Once the Yeti Pro is set up properly, you may have to adjust the audio source within whatever software you’re using to select or add the Yeti Pro to your inputs. This is a concept that many users seem to miss out on, but since this mic crosses over into the gamer crowd, in fairness, it may not be a concept they’ve encountered before. For someone used to working with recording software and audio interfaces, there are no surprises here.
For a $250 mic, this is easily $400 worth of sound. The Yeti Pro gives an approximation of the large diaphragm sound using three 0.55-inch condenser capsules. This is not the classic studio condenser sound, which is, by the way, usually colored compared to the source sound. The small capsules tend as a whole to be more faithful to reality. That’s the way the Yeti Pro seems to be voiced. In cardioid pattern, it falls off a bit around 200 Hz, so it won’t make a thin voice much fatter on its own. There seems also to be a small dip around 400 Hz that is gentle but good on most sound sources. There’s a nice big dip around 2,000 Hz that recovers but doesn’t hype the high frequencies. It’s a basically flattering response on most voices across the spectrum, easily adjusted with mic placement, equalization and compression, typical treatment for most voices. Unfortunately, BLUE doesn’t provide a frequency response chart on their website, so I’m guessing on those ranges.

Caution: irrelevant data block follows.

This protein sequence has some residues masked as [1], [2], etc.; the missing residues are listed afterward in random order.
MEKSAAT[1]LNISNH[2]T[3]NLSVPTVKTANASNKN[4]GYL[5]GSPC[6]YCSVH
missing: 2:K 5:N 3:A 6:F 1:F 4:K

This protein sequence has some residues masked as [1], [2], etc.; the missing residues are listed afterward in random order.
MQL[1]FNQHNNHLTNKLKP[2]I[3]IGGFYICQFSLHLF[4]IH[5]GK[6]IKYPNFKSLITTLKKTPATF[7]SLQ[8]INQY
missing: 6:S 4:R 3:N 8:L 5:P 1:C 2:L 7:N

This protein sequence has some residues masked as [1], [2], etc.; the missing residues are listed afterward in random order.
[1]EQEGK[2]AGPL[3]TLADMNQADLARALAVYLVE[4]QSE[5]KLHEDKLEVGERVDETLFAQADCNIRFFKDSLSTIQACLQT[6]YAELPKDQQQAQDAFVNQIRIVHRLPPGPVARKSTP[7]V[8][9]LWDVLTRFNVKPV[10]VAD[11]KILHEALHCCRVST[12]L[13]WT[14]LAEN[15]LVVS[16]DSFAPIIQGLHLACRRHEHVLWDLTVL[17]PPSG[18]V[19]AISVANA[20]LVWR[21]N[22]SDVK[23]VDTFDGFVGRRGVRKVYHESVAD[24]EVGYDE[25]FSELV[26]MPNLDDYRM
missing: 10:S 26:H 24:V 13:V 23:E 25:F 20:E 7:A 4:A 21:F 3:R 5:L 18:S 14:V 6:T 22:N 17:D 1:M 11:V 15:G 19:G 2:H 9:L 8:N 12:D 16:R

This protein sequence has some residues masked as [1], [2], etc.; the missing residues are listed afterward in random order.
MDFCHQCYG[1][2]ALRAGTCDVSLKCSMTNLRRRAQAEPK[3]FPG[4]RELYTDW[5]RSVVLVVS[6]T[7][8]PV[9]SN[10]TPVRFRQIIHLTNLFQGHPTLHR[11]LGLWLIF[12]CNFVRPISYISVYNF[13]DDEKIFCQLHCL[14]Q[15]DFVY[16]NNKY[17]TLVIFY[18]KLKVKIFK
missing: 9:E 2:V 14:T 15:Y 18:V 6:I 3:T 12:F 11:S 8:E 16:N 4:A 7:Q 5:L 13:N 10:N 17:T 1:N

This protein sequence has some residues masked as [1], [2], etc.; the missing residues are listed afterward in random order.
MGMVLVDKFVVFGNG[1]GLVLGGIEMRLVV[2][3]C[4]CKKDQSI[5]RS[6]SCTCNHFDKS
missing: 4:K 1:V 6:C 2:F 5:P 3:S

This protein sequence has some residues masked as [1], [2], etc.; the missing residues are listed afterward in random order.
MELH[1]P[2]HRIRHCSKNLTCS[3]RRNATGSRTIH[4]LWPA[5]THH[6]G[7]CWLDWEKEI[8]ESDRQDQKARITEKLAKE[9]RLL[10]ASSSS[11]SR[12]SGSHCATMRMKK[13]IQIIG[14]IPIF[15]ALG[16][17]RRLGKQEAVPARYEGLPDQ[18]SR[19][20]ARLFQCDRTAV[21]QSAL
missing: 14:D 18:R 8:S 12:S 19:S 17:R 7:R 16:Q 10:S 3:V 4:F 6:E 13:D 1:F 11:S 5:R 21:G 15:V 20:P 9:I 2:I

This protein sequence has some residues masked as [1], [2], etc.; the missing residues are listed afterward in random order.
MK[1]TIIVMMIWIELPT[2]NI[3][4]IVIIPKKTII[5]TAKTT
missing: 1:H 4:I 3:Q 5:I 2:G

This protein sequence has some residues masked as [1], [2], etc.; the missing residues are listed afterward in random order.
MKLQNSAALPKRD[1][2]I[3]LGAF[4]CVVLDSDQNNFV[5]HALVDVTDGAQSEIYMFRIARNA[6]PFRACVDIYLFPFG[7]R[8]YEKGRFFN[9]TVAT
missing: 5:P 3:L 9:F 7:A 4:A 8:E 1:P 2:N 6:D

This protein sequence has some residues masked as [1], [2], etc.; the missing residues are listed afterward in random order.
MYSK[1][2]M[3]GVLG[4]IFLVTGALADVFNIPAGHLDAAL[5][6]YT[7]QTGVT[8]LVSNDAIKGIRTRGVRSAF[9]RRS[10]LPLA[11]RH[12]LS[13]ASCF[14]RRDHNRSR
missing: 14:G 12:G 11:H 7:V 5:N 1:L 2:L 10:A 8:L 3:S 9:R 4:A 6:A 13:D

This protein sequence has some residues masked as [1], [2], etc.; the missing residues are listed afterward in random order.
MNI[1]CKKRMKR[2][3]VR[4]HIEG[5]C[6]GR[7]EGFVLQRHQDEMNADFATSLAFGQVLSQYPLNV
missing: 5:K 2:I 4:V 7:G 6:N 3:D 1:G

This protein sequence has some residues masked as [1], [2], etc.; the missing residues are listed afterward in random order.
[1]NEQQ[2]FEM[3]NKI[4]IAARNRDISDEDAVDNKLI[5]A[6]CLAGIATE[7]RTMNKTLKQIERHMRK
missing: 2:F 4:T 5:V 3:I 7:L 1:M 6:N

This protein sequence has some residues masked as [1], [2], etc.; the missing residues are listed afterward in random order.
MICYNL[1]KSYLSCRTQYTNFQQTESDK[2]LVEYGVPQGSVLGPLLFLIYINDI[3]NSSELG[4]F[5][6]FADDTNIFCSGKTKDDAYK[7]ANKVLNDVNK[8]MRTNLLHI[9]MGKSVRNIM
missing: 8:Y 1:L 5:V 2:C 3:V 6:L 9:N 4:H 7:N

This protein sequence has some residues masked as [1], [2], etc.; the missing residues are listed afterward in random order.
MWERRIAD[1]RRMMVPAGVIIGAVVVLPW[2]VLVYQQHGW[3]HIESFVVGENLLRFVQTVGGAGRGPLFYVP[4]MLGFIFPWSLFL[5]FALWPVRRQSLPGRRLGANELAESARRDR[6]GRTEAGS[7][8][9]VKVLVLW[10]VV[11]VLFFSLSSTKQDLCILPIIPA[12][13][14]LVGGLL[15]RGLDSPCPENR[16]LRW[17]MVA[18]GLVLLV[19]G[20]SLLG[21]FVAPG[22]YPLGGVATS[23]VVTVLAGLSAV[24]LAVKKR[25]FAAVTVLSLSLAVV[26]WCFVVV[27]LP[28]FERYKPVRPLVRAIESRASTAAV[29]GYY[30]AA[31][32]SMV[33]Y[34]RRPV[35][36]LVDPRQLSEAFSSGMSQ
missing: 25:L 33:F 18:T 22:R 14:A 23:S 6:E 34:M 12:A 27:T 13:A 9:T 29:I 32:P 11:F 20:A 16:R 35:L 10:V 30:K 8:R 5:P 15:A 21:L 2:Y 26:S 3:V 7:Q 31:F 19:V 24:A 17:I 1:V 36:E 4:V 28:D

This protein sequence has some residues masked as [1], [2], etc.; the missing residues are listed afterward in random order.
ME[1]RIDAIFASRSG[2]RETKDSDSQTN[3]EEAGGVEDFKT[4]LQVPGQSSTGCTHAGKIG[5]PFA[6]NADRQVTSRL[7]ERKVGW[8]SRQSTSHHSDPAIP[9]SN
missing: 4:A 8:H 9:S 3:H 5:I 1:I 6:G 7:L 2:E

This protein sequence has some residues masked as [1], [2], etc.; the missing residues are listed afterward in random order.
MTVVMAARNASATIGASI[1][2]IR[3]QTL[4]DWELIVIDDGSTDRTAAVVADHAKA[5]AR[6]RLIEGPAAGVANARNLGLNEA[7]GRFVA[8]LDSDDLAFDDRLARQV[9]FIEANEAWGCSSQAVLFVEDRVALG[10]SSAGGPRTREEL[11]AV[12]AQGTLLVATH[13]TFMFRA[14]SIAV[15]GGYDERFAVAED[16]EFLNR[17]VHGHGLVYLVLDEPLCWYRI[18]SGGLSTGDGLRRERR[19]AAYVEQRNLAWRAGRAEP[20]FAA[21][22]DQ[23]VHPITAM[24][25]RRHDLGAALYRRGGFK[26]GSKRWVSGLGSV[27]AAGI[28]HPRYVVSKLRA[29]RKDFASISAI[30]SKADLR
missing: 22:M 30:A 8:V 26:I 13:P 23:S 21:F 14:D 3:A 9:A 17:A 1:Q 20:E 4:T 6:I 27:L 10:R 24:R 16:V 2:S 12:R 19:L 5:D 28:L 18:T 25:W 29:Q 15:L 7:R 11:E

Other polar patterns have shifts in frequency response. This is normal for any multi-pattern mic. Having recently reviewed the Razer Seiren Pro Elite USB mic, one that seems to have taken its design lead and price point from the Yeti Pro, I was curious as to how the Yeti Pro handled stereo with its three-cartridge design. The Razer mic gave me the impression the stereo capsules were pointing straight left and right. A sound source in the middle fell off considerably. If you were recording an acoustic guitar in a hall, for example, this mic won’t work. Too much ambience and not enough guitar. However, if you do a lot of podcast interviews, that pattern would be great for sitting across from your subject and, with one mic, getting a good back-and-forth stereo panning effect.